3. Thanks for the inside knowledge. I hope pains get better and the government actions don’t decimate the rest of the wild life.

  4. I talked to someone from the USDA about the male mosquito that when released gives rise to offspring that die – apparently the FDA is dragging its feet about using this tool to control the zika-carrying mosquitoes because they have a regulation that whatever is done to the insect must cause no harm. How ridiculous these governmental regs have become!

  5. I’m visiting Parry Sound area and looking out at a foot of snow. Don’t rush back…

    1. 🙂 But I bet you have no mosquitoes.

  6. Such a serious issue for so many. I hadn’t thought about all the side effects of fighting this virus and others like the loss of bees and wildlife. Sorry you must leave such a beautiful area, but good health is a priority. Best wishes with your new novel! Jo

  7. Reblogged this on Chris The Story Reading Ape's Blog and commented:
    For anyone who is concerned about Zika and similar mosquito borne diseases, click on the link Susan gives at the end of her post.

  8. Reblogged this on Smorgasbord – Variety is the spice of life and commented:
    An interesting update on the Zika virus by Susan Toy after fears that Bequia and the Caribbean in general might be badly hit in recent months…

  9. Wow! Sure hope the Canadian experiment will work! I think I did have Zika a few months ago. Had all the symptoms. By the time I got to the doctor, they said it was too late to take a blood sample to check for its presence . Go figure! I’ll do that in Canada. Certainly, if it was Zika, the symptoms were much milder than CHIKV – by a long shot! Yes, I still have residual pain which I feel is related to CHIKV too.

    In Dominica, they recently confirmed one case, and shortly thereafter, intensively fogged my neighbourhood. The company usually gives me advance warning due to my chemical sensitivities, but this time they did not. When I called to query, I was told that it was a last minute decision as there were unconfirmed cases of the virus in my neighbourhood!!!

    See you “up north!” Have a safe trip.

    1. The problem, as here, is that they just don’t think. Any quick fix for the problem will come with consequences that are sometimes worse than the original problem. At least dealing with mosquitoes in the Caribbean has trained me in fighting them in Canada, where they migĥ be more plentiful at certain times of the day, but they’re larger and move more slowly, giving me more of a fighting chance.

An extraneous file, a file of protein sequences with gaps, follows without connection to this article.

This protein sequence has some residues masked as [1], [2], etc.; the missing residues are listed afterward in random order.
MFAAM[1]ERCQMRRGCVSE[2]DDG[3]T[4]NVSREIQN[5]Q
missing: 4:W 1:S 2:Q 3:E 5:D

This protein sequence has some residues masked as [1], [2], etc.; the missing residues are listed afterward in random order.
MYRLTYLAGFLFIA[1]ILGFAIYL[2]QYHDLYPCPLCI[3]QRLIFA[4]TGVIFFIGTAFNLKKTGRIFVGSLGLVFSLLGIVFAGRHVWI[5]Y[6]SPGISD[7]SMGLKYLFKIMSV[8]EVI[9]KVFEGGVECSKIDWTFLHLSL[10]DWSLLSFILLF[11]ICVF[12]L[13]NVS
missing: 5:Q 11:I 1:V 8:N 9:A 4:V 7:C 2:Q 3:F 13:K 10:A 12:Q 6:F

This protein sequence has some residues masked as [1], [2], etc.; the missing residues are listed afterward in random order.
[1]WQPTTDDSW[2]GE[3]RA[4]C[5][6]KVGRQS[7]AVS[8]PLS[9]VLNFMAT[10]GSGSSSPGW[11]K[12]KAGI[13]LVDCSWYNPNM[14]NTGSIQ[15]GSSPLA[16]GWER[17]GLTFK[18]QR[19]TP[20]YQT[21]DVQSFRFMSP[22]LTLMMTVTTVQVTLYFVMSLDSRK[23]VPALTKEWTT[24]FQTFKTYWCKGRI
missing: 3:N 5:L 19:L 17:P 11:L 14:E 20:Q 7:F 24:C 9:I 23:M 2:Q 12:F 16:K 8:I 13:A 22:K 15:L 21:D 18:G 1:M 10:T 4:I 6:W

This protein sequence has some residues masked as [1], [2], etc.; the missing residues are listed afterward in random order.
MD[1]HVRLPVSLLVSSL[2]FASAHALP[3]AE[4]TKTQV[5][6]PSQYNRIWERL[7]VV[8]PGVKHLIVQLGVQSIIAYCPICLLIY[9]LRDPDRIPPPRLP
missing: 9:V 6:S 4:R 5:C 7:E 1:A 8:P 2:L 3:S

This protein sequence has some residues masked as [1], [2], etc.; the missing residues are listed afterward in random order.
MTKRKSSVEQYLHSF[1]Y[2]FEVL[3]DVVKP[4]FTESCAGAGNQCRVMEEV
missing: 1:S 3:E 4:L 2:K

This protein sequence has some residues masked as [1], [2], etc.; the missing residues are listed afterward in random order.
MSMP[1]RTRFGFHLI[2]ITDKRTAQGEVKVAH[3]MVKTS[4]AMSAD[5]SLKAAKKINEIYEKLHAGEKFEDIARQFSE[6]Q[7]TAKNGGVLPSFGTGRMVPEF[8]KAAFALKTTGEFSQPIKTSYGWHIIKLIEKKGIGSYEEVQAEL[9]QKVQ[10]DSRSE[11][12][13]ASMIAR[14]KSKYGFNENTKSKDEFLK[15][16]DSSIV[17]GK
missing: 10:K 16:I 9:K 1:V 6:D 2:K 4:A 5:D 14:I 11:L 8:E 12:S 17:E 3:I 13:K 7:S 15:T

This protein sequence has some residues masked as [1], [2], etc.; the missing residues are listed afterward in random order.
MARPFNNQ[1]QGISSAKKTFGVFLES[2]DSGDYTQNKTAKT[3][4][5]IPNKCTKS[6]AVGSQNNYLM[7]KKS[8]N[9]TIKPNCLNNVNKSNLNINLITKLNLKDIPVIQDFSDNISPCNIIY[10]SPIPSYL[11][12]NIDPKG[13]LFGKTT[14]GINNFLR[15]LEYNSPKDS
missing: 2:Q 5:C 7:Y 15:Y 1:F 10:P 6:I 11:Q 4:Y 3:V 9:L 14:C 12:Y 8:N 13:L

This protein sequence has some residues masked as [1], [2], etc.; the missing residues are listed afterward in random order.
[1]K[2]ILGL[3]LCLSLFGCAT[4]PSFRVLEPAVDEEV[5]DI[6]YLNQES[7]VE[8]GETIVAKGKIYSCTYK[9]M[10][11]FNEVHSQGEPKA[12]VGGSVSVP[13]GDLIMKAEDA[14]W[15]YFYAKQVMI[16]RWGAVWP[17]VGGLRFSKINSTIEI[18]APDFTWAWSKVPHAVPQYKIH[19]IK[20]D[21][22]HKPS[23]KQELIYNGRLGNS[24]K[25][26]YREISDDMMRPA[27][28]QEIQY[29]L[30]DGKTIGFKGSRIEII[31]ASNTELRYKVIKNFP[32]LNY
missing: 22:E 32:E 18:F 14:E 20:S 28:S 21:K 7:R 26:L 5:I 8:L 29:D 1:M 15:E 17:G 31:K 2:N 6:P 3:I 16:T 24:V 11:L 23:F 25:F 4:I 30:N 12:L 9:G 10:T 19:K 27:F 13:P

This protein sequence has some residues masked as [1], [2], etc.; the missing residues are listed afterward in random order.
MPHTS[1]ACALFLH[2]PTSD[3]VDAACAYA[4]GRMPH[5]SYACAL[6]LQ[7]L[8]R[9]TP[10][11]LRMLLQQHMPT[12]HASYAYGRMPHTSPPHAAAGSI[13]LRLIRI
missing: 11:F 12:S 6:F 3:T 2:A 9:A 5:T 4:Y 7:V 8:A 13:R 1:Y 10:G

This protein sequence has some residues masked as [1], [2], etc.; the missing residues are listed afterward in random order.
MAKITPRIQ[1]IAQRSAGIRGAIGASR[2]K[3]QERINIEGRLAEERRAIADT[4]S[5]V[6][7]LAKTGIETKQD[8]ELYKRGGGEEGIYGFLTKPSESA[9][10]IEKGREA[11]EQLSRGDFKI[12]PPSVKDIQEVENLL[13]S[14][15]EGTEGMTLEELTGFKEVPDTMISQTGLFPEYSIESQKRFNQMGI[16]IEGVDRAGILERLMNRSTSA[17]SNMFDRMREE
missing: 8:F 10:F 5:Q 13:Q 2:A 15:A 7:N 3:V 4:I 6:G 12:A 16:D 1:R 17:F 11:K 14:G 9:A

See you “back home”!

  10. Sorry to hear you’re still having pain. Officials here were supposed to be keeping track of Zika cases but I read it isn’t being done properly. As long as this is left go the worse conditions will be. I haven’t read anything about it lately. It’s as though some think if they ignore it, it will go away. There have been a number of mosquito-bourne diseases here. They do that fogging. Few people here bother with screens or netting on their beds. I don’t understand the thinking. My husband had screens put on the windows of this flat shortly after he bought it. Many people here seem in denial. —- Suzanne

    1. We have nets and fans, but it’s impossible to screen the windows. Fortunately, when we were planning to build our house, Dennis situated it so the prevailing winds blow straight through. As long as the wind is blowing, as it has been doing today, we see few mosquitoes. But you are correct in that denial seems to be the greatest means for a problem like this to grow and spread.

  11. That’s good news about the lack of Zika invasion. Not so good on the Chik-related pain.

    Hope you’ve enjoyed your six months though 🙂

    1. Yes, six months sitting on the verandah, looking out at this lovely view (6 weeks of that time spent in a cast), reading, cooking, and computing. More done on the novel in my head than actual writing, but there you have it!